Travel to Morocco and shop in the best souks and markets in the world
Souks and markets are a major part of Moroccan life and are among the country’s biggest attractions for Moroccan travelers. Each city has its own special district of souks, big cities like Fez and Marrakech have labyrinths of individual souks (each filling a street or square and devoting a particular tone to handicrafts), and in the countryside, there are hundreds of weekly souks, on a different day in every village in the region.
Whether or not you are a big consumer, going to a souk is a cultural experience not to be missed on a trip to Morocco. Find the medina, the central and oldest part of the city, and your journey is almost over. If you feel a bit overwhelmed when you enter a lively neighborhood full of artisan shops, aromatic bakeries and enthusiastic shopkeepers eager to meet you, you’ve found the souk.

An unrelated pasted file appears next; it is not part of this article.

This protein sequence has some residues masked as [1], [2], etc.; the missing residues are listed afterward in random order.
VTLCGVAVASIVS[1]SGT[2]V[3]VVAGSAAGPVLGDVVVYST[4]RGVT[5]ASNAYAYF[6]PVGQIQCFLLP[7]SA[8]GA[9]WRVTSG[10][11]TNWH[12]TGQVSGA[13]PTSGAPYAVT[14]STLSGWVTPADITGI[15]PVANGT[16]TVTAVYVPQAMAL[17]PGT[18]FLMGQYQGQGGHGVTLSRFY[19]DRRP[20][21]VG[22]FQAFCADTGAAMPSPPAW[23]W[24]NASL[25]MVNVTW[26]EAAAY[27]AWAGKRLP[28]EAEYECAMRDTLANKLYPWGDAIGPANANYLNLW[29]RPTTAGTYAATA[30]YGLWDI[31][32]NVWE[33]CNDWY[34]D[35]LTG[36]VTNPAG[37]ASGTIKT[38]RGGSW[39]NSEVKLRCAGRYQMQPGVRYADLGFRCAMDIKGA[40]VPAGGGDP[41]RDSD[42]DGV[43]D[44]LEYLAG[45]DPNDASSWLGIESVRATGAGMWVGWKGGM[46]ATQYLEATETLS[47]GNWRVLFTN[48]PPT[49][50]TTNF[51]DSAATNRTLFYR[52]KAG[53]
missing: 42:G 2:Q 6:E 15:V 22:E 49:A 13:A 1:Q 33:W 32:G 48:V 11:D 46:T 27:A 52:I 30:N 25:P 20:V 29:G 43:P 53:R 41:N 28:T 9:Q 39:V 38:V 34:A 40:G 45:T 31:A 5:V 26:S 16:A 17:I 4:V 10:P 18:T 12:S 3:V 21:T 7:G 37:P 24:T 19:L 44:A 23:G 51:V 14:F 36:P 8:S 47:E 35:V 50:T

Travel to Morocco and shop in the souks of Marrakech, Fez and Ouarzazate (Book a tour or call +212600454881. Let us be your travel guide to Morocco.
If you are looking for a carpet that will not only decorate your home but also contribute to its character, Morocco is a carpet paradise. A visit to the carpet merchant is an unforgettable part of any souk experience. Expect to drink three or four glasses of sweet mint tea and spend at least half a day there while negotiating for one of Morocco’s finest products.
Entering a carpet merchant’s shop is like entering a den of designs that are not alike. Fifteen types of Moroccan carpets and rugs can found in shops throughout the region, from High Atlas carpets, made from 100% wool and dyed with vegetable colors, to woven and embroidered kelim carpets. Prices vary according to the degree of work, from US$6,000 to US$12,000 for a High Atlas carpet to US$5,500 for a reversible carpet (with a summer and winter side) and up to US$150 for a kelim carpet. Prices are generally half to a third of those found in the United States. Arrangements can make with merchants to have shipping and delivery included in the negotiated price.
The majority of carpets in Morocco come from Berber villages and are woven rather than knotted on large old loams. Some of the most beautiful carpets with Arabic motifs can found in Fez and Rabat. Moroccan carpets or kilims are particularly famous for the richness of their threads and the brilliance of their colors, created from henna, indigo, saffron, and other organic elements.